He was like, “Yo Mike, you know what you have to do? You know what your job is? You know what you really have to do? You have to make hip-hop music pop.” I’m like, “What?” He was like, “Man, you have to make hip-hop music pop!” I’m like, “Dog, you sound crazy. What do you mean? I don’t know. I like pop music, I got a lot of pop beats, but people don’t really listen for that from me. They want to hear the hip-hop.”

He was like, “Listen man, listen. Dr. Dre was pop. Tupac was pop. Kanye’s pop. Pharrell was pop... and they still kept their sound.” He was like, “You are the only one who can do that of this new generation... Salute to all the four on the floor, shit... But everything on pop radio sounds the same right now. You have a sound that’s defining enough that can do it.” I’m just like, “Whatever, man. Whatever.” I’m thinking that he just talking over my head, but then then I saw “No Lie” go number one in crossover, then “Turn On The Lights” crossed over, then “Bandz a Make Her Dance” crossed over. All songs went up urban charts first and then crossed over and went pop, or went rhythmic. “No Lie” went pop.

2 Chainz – No Lie feat. Drake

When I saw that, that’s when I was like, “Yo, that’s what Jimmy was talking about.” He told me all those guys that I looked up to were pop and then he was like, “Man, you’re letting people from overseas come over here and just run the clubs, but really, your songs are the songs that run the clubs. You have to keep going. You have to get with the right artist...” Kanye had just told me the same thing in 2012, early 2012, before I met Jimmy. Kanye was just telling me the same thing, so I’m listening to it and I wasn’t really putting two and two together.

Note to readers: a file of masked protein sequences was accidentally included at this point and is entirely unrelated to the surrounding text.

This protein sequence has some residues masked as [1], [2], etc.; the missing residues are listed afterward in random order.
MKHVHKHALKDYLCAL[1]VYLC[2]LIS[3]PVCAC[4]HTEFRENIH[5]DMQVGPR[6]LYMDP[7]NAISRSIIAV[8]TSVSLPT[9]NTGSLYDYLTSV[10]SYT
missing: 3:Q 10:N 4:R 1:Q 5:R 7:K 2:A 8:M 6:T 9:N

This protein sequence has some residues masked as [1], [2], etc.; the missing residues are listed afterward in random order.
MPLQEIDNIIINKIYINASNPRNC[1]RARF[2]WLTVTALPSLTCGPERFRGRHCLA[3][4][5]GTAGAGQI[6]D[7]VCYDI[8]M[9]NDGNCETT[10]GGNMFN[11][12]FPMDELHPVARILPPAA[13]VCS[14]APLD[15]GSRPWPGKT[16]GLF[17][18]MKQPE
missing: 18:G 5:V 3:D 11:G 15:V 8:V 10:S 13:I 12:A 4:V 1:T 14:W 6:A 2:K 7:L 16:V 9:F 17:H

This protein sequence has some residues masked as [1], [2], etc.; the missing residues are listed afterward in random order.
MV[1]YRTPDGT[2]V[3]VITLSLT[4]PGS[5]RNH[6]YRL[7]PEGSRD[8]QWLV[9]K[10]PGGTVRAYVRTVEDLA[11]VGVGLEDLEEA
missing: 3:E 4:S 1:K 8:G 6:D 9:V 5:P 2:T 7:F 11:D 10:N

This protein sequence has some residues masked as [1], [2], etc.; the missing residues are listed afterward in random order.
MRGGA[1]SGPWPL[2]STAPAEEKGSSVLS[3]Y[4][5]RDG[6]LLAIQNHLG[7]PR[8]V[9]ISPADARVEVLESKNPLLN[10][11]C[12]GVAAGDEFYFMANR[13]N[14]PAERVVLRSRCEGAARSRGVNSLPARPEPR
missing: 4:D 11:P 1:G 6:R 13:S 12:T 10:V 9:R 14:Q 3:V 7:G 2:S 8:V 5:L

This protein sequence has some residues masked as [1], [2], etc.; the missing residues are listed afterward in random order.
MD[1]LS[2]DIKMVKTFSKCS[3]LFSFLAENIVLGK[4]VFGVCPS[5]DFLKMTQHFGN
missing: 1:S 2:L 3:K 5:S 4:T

When we did “We Can’t Stop,” we had originally did it for Rihanna. We had that song, we had “Pour It Up” and we had this other song, and I was in there getting frustrated because they were telling me that Rihanna wasn’t picking my songs at first. I was like, “Man, I know I got three hits. Just put me in the room with Rihanna. Put me in the room with her. I know I got three hits. She got to pick one of these. I know I got it. I know it got it.”

Rihanna – Pour It Up